Here's another of those questions that comes up during consulting engagements, particularly those where resource planning is an important management process.
Many organisations have a formal point at which a project is recognised as being part of the portfolio. Once a project is recognised as being official in this way, then it gets general visibility - it will have a name, perhaps a reference number, a project manager, a charter, a budget, a place on the executives regular status report, etc.
Frequently there is some kind of gate meeting for those organisations that use a Stage Gate Process. For others there may be a portfolio review committee or perhaps it's as 'simple' as getting three separate VPs signatures. Whatever the method, a common requirement is that there must be supporting information giving some kind of cost benefit analysis and, usually, more detail on probable timing, resource requirements, risk assessment and so on.
This information takes time, effort and resources to prepare. And there can be a lot of time, effort and resources involved. The issue is how does one plan for it when, technically, there is no project. There are three general approaches. Which one an organisation uses depends on its management and accounting practices and priorities.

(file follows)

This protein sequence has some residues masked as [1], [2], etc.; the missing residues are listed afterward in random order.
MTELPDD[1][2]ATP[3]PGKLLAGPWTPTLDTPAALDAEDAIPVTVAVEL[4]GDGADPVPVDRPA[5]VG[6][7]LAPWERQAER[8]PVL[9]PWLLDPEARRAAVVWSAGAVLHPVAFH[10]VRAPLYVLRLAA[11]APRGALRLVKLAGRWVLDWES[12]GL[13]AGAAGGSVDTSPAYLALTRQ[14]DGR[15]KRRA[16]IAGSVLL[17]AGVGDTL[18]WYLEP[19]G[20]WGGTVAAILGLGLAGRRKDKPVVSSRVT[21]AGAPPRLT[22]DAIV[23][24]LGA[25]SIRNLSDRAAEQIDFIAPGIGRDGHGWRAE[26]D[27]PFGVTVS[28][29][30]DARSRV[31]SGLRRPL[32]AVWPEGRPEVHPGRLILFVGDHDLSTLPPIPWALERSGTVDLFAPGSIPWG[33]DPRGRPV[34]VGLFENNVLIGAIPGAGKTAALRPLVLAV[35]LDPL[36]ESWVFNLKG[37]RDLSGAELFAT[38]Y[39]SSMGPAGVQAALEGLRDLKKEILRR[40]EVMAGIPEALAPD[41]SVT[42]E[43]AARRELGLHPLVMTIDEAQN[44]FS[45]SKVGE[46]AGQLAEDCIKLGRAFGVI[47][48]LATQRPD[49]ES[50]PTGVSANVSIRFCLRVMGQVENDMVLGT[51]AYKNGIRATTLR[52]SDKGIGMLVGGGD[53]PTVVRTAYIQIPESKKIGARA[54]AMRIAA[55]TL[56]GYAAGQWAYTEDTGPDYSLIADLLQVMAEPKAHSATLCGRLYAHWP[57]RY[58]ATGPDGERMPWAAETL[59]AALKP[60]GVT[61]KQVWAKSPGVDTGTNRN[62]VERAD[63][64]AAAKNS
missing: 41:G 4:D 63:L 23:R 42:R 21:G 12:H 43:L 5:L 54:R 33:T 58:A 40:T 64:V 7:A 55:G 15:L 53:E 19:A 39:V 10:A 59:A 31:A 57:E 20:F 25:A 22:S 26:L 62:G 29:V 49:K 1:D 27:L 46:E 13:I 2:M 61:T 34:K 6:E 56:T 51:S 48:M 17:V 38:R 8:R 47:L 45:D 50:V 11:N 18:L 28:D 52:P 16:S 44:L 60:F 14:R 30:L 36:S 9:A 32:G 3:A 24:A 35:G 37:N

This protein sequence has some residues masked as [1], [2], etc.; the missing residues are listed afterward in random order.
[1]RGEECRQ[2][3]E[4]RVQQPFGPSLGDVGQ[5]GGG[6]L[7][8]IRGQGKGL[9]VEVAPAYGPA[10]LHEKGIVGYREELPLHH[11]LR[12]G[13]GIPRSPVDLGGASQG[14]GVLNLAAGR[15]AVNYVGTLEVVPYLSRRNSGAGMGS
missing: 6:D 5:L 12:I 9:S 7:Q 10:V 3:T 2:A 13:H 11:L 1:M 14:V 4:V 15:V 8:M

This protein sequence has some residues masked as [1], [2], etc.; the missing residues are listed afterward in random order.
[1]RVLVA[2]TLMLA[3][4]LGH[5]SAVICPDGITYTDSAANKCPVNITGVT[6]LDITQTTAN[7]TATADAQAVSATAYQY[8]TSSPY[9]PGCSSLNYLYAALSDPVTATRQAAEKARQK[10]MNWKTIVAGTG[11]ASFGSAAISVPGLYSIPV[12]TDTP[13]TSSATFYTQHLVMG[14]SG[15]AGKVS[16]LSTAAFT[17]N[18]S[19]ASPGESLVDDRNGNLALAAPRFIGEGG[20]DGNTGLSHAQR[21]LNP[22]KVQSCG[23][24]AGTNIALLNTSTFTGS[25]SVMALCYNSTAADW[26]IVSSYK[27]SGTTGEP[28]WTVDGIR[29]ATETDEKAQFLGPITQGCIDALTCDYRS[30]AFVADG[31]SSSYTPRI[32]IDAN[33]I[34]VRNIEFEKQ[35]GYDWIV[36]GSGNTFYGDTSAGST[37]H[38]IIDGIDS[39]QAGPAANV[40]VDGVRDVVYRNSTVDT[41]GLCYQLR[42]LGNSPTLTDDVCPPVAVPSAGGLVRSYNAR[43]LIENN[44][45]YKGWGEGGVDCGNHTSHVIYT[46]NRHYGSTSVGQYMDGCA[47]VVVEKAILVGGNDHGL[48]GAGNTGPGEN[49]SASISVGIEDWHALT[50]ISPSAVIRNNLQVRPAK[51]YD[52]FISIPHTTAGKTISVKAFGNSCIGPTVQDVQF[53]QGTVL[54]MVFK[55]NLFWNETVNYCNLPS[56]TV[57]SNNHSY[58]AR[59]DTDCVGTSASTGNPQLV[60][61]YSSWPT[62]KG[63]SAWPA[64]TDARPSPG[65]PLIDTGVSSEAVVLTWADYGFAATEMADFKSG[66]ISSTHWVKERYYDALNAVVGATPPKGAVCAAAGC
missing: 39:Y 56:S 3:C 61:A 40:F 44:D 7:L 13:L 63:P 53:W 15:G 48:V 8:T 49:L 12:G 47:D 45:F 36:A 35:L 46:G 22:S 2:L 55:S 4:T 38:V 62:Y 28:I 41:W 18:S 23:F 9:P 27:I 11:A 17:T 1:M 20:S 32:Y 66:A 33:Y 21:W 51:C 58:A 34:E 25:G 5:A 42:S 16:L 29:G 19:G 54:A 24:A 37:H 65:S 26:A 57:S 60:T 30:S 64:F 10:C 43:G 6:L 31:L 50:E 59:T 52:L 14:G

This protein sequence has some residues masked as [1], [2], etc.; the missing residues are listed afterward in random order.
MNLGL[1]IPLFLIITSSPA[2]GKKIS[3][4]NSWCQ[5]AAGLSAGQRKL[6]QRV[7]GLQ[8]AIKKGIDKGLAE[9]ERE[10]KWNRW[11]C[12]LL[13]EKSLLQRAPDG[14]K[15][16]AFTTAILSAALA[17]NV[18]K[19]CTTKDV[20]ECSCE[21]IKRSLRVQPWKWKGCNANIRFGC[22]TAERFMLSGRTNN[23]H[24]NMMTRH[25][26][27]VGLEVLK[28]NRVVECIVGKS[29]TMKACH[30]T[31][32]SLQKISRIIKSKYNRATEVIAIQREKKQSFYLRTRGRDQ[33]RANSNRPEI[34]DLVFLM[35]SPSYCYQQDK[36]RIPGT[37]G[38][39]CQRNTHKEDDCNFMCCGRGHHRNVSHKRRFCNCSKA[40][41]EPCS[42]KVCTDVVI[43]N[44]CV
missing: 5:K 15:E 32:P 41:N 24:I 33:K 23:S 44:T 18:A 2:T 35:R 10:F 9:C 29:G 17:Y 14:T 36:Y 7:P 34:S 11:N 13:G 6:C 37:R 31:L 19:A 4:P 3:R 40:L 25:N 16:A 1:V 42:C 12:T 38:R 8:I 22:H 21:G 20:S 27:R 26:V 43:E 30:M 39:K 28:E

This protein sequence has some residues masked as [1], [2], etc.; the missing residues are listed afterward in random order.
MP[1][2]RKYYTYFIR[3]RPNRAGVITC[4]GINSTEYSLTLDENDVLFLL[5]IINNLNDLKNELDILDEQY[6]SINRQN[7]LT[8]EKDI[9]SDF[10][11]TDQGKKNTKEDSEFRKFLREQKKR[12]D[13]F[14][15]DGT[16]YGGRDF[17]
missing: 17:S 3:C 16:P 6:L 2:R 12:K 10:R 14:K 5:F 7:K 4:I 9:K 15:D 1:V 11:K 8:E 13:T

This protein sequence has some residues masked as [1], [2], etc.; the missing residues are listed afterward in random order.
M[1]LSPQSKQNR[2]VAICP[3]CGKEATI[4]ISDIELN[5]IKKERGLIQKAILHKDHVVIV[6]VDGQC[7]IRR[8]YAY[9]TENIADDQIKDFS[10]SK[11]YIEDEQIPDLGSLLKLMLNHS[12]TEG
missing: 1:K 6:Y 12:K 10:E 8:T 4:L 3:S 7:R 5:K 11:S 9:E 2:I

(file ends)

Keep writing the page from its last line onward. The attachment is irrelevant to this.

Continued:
- Start tracking the project from the time of very first idea. Once it becomes 'official', there needs to be a way to include the effort spent in preparing the proposal in the newly approved budget - including the cases where the project gets rejected at the first gate. This approach would be relevant where the organisation is really interesting in total product costs. The problem is that there is no official plan at the outset against which time and costs can be recorded - and this makes resource planning difficult.
- Have a specific proposal preparation project with it's own budget and approval mechanism. This would be relevant for major projects and often fits in the context where each phase of a major project would have it's own methodology, plan, budget and approval mechanism.
- Have a pseudo project which covers 'early project activities' with resources and budget to do a range of relatively lightly defined activities. In this case there would be little formal connection between the effort for the early project proposal effort and the eventual full project. This approach would be suitable for an organisation where project proposals are fairly simple and the effort required for an individual proposal can be approved under a fairly large umbrella.
Labels: initiation, methodology, portfolio-managment, preparation, project-cost, project-plan, project-planning, project-status, status-report